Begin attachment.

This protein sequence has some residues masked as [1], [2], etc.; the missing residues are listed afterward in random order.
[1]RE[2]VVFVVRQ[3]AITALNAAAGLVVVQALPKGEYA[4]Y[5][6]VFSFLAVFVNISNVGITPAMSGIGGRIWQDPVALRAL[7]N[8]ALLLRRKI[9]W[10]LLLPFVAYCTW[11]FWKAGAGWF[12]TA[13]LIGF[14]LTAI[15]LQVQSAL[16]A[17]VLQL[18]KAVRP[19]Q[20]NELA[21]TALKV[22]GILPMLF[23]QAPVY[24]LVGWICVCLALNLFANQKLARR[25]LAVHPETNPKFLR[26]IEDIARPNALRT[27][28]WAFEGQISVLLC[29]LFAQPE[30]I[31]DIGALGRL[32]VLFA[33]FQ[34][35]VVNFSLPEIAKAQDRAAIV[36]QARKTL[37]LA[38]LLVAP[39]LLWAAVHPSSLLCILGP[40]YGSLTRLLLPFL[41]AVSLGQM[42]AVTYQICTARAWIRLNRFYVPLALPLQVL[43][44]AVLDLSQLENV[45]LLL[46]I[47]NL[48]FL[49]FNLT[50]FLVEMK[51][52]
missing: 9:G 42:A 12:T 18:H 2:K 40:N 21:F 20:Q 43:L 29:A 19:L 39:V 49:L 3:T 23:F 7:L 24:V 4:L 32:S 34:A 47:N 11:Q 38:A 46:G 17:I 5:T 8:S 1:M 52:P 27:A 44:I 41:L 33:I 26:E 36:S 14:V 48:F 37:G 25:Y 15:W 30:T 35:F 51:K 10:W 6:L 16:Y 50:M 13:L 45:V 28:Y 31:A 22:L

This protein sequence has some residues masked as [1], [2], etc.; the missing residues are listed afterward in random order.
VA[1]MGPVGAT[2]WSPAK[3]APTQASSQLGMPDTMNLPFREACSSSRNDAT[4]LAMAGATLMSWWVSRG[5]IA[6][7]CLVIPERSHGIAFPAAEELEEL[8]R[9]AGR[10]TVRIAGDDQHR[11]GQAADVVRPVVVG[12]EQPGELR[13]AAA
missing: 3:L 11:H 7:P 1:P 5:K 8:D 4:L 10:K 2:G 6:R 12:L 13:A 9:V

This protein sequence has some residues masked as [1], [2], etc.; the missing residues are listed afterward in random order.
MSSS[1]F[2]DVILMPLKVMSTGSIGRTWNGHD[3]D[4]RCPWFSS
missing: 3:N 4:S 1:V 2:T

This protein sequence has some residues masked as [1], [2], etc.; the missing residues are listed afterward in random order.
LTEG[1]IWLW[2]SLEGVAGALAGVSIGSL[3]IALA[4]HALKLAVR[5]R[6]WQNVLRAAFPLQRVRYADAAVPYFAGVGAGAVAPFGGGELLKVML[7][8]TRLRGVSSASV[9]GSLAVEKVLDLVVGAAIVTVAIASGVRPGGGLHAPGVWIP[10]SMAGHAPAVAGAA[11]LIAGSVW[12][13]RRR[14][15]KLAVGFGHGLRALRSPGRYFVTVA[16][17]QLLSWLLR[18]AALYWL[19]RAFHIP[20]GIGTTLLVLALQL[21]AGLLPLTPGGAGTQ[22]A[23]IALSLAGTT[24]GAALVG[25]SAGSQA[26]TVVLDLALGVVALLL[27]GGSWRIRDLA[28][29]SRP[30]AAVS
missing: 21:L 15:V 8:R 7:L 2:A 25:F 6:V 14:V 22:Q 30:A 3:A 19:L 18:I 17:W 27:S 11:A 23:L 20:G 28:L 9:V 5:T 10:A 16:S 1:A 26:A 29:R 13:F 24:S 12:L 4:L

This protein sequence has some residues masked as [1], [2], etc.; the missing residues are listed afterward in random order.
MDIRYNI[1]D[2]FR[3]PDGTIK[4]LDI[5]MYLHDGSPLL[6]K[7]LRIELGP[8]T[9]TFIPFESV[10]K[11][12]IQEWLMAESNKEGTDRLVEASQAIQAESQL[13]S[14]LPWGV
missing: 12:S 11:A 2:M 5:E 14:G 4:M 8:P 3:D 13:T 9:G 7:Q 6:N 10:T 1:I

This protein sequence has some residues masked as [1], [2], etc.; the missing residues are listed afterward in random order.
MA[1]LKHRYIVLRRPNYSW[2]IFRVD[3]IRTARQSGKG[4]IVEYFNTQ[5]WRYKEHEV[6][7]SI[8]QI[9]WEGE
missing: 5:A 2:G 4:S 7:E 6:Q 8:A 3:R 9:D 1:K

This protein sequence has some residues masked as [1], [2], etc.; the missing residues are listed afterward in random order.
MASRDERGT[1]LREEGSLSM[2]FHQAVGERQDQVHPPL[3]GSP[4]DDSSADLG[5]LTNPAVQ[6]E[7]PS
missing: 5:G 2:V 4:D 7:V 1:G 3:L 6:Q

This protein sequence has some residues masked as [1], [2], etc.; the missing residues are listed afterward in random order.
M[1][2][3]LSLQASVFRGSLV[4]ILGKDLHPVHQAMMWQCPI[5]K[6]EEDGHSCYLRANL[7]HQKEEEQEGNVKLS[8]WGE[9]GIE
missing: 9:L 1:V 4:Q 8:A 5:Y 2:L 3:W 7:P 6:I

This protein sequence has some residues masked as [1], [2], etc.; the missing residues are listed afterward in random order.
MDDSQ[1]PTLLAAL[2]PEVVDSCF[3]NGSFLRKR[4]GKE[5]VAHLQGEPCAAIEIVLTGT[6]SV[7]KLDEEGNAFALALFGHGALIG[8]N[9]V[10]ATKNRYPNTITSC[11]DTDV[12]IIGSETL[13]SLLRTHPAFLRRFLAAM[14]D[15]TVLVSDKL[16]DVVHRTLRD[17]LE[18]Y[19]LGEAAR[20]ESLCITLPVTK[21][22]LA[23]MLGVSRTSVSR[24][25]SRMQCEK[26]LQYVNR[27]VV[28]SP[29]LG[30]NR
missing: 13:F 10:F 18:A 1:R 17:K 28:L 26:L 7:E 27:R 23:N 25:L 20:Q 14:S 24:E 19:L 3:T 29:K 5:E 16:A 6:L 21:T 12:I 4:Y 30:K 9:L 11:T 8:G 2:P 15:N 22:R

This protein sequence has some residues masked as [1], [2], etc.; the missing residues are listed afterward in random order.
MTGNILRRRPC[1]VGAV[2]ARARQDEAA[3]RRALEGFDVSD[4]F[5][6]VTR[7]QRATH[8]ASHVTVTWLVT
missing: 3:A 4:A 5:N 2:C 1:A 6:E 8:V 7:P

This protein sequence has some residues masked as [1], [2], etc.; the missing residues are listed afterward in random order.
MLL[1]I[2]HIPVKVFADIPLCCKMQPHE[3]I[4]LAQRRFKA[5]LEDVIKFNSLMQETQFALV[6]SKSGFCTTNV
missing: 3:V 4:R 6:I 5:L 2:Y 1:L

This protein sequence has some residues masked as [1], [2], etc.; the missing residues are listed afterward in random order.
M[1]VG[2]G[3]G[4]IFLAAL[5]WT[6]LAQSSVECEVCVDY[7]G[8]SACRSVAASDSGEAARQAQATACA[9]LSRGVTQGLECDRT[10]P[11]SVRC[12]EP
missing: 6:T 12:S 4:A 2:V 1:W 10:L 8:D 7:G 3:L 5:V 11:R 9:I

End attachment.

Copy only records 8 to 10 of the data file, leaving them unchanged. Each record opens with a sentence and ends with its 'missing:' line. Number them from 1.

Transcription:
This protein sequence has some residues masked as [1], [2], etc.; the missing residues are listed afterward in random order.
M[1][2][3]LSLQASVFRGSLV[4]ILGKDLHPVHQAMMWQCPI[5]K[6]EEDGHSCYLRANL[7]HQKEEEQEGNVKLS[8]WGE[9]GIE
missing: 9:L 1:V 4:Q 8:A 5:Y 2:L 3:W 7:P 6:I

This protein sequence has some residues masked as [1], [2], etc.; the missing residues are listed afterward in random order.
MDDSQ[1]PTLLAAL[2]PEVVDSCF[3]NGSFLRKR[4]GKE[5]VAHLQGEPCAAIEIVLTGT[6]SV[7]KLDEEGNAFALALFGHGALIG[8]N[9]V[10]ATKNRYPNTITSC[11]DTDV[12]IIGSETL[13]SLLRTHPAFLRRFLAAM[14]D[15]TVLVSDKL[16]DVVHRTLRD[17]LE[18]Y[19]LGEAAR[20]ESLCITLPVTK[21][22]LA[23]MLGVSRTSVSR[24][25]SRMQCEK[26]LQYVNR[27]VV[28]SP[29]LG[30]NR
missing: 13:F 10:F 18:A 1:R 17:K 28:L 26:L 7:E 27:R 23:N 25:L 20:Q 14:S 24:E 19:L 3:T 29:K 5:E 16:A 6:L 21:T 12:I 4:Y 30:K 9:L 11:T 8:G 2:P 15:N 22:R

This protein sequence has some residues masked as [1], [2], etc.; the missing residues are listed afterward in random order.
MTGNILRRRPC[1]VGAV[2]ARARQDEAA[3]RRALEGFDVSD[4]F[5][6]VTR[7]QRATH[8]ASHVTVTWLVT
missing: 3:A 4:A 5:N 2:C 1:A 6:E 8:V 7:P